On September 26, the Community of the Sisters of the Church (CSC) will gather at St. Cuthbert’s Anglican Church in Oakville, Ont., to celebrate its 125th anniversary in Canada.
CSC has extended an invitation to all to attend the service, which will also celebrate Michaelmas, the feast of St. Michael and All Angels (the order’s patron). This particular feast day recalls CSC’s arrival in Canada, when, immediately upon debarking in Montreal on September 29th, 1890, Sisters May and Frederica-the first members of CSC to set foot in Canada-attended the Michaelmas eucharist at the city’s Church of St. John the Evangelist.
Diocese of Niagara Bishop Michael Bird will preside over the service at St. Cuthbert’s, and Bishop Emeritus of Niagara Ralph Spence will preach the homily. Archbishop Fred Hiltz, primate of the Anglican Church of Canada, will also be in attendance.
According to its mission statement, CSC is “an international body of women within the Anglican Communion, living under the gospel values of poverty, chastity, and obedience, desiring to be faithful to the traditions of religious life while exploring new ways of expressing them and of living community life and ministry today.”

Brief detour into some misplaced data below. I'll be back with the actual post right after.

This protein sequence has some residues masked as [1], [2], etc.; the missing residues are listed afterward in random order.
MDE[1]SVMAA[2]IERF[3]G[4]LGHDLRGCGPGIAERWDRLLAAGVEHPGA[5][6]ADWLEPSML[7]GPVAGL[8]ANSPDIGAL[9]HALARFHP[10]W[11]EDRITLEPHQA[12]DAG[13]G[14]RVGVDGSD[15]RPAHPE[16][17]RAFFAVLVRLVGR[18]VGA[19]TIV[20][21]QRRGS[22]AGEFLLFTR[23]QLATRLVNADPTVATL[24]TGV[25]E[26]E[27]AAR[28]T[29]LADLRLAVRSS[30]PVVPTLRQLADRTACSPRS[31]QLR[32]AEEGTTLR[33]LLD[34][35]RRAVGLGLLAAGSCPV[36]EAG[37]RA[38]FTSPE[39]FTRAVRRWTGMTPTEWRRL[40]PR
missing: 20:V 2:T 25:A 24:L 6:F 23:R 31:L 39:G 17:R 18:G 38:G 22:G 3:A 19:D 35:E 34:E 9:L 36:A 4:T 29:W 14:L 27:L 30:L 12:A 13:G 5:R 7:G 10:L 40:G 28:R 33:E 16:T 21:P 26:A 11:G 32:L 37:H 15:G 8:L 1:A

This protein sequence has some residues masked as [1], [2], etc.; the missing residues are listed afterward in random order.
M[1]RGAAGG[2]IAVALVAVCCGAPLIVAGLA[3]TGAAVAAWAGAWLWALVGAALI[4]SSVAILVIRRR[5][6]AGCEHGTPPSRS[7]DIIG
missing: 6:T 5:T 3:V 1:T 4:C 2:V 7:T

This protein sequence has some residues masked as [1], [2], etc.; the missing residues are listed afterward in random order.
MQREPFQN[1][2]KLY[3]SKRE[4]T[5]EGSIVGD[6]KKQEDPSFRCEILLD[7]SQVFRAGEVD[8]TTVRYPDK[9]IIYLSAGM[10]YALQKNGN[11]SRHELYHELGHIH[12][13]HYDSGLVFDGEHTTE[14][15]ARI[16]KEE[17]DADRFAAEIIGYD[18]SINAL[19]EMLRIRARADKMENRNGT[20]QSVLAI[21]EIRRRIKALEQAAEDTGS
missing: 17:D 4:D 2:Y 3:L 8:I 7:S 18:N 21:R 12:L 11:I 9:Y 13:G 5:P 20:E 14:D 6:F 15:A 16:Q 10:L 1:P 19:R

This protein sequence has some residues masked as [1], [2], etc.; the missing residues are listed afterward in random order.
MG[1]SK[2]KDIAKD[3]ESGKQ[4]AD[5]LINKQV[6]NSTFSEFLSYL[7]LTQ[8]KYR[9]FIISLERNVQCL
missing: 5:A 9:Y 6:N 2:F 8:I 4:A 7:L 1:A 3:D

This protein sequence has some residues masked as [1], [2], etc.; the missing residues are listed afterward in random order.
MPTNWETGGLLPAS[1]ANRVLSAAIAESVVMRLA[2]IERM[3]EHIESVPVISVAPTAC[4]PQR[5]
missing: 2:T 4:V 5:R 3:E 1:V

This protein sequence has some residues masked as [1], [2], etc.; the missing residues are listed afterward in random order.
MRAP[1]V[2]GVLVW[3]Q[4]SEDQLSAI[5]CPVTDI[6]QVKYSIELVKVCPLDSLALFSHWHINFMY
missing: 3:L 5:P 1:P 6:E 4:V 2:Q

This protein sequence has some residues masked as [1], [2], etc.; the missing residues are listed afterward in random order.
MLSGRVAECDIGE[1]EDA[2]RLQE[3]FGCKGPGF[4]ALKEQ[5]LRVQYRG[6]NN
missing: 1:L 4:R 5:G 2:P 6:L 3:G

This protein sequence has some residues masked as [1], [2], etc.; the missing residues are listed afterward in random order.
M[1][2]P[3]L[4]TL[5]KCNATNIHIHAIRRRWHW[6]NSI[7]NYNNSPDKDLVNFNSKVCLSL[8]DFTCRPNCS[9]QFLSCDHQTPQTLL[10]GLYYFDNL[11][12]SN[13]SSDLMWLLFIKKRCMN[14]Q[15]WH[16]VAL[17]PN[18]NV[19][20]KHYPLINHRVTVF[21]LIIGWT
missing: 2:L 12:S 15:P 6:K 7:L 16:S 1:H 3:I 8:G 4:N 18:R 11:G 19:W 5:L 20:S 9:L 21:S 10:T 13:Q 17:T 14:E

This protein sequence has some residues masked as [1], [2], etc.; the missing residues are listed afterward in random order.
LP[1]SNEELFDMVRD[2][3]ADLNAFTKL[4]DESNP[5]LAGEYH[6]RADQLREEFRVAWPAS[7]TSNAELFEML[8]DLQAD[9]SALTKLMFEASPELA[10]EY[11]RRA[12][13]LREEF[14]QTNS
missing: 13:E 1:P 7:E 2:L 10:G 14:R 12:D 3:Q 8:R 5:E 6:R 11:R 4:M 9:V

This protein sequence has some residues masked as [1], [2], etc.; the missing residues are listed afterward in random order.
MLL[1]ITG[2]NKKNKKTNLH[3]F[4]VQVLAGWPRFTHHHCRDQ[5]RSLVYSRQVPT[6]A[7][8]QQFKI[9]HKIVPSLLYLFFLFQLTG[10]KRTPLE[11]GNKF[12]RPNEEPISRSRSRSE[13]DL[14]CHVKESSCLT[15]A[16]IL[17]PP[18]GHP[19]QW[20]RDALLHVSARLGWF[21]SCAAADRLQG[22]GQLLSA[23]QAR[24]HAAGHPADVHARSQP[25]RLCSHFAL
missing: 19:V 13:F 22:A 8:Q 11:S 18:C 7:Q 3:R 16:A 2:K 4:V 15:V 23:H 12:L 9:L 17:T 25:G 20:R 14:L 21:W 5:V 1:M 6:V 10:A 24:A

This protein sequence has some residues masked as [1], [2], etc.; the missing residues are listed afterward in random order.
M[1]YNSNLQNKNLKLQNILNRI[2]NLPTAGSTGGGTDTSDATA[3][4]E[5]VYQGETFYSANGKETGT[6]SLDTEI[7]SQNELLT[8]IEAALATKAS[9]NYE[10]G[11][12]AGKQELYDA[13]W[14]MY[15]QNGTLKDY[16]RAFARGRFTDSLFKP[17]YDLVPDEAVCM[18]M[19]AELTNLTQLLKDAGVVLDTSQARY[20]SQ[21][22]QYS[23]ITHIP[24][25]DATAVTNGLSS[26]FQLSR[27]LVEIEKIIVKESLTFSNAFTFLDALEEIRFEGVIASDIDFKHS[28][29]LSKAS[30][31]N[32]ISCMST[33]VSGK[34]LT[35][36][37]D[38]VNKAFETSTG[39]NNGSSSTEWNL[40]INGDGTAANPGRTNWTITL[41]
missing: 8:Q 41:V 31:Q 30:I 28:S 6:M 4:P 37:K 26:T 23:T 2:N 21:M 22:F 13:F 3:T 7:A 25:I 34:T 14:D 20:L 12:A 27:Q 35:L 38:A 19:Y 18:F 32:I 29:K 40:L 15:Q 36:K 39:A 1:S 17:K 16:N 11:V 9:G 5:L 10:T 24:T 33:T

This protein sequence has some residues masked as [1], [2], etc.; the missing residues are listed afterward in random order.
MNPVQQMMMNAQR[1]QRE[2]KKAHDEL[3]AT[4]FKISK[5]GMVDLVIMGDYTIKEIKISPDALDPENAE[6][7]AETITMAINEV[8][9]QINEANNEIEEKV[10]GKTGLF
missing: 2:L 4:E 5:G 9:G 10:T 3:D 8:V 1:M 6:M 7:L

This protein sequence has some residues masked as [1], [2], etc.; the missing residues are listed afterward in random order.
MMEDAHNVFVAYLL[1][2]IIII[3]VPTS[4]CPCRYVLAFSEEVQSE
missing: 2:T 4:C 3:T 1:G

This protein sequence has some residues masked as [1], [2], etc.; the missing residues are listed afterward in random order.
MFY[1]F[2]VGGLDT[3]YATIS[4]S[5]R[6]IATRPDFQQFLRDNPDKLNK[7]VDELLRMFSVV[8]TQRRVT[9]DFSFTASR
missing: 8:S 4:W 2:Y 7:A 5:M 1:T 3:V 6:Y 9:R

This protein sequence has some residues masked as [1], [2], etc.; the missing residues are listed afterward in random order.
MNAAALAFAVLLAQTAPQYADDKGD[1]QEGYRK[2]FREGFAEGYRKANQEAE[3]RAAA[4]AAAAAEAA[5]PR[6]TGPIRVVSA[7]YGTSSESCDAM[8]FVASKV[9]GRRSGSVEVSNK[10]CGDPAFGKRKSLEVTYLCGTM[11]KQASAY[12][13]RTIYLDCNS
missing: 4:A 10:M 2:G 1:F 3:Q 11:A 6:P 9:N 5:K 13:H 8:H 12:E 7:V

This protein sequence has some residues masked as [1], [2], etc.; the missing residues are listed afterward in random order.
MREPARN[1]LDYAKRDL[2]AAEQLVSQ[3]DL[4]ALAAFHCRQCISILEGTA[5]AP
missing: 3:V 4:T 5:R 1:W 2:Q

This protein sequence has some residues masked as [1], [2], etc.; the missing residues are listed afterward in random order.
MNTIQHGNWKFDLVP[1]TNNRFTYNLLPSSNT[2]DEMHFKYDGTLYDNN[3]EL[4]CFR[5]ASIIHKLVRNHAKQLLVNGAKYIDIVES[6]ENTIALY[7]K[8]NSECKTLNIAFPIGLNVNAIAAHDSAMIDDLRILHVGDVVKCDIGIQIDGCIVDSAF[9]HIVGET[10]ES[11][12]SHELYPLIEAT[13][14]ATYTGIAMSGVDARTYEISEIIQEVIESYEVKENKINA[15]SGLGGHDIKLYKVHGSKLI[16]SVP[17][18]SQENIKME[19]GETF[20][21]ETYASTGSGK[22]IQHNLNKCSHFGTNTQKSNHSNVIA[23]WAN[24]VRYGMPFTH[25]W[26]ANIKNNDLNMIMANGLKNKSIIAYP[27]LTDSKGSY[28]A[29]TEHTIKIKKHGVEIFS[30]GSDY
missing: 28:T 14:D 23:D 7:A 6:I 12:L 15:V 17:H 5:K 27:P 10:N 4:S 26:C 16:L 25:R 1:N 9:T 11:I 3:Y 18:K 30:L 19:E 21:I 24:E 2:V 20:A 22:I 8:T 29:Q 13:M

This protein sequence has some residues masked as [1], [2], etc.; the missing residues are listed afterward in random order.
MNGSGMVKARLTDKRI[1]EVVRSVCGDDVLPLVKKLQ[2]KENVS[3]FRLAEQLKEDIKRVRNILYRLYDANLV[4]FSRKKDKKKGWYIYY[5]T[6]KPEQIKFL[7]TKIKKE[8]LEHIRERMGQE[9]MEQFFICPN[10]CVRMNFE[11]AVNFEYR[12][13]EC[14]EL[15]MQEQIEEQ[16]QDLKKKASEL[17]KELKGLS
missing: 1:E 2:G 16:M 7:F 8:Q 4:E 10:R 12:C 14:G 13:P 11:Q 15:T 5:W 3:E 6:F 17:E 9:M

Founded in England in 1870 by Mother Emily Ayckbown, the CSC was known then as the Church Extension Association. Responding to “an overwhelming number of requests” to expand their work internationally, Canada was chosen as the Sisters’ first port of call, said a press release. “With its vast multitude of emigrants [Canada] claim[ed] imperatively such help as we may be able to give.” Soon after its establishment in Canada, CSC spread to Australia, New Zealand, South Africa, India, and Burma. Today, it operates in four designated provinces: the United Kingdom, Canada, Australia, and the Solomon Islands.
CSC’s ministry has taken on numerous forms in Canada, from clothing depots to feeding programs to the provision of spiritual direction. Its current focus, however, is on education and reconciliation. One of its members, Sister Margaret Hayward works on a part-time basis at the Anglican Church of Canada’s national office in Toronto, where she is involved with healing and reconciliation matters related to Indian residential schools.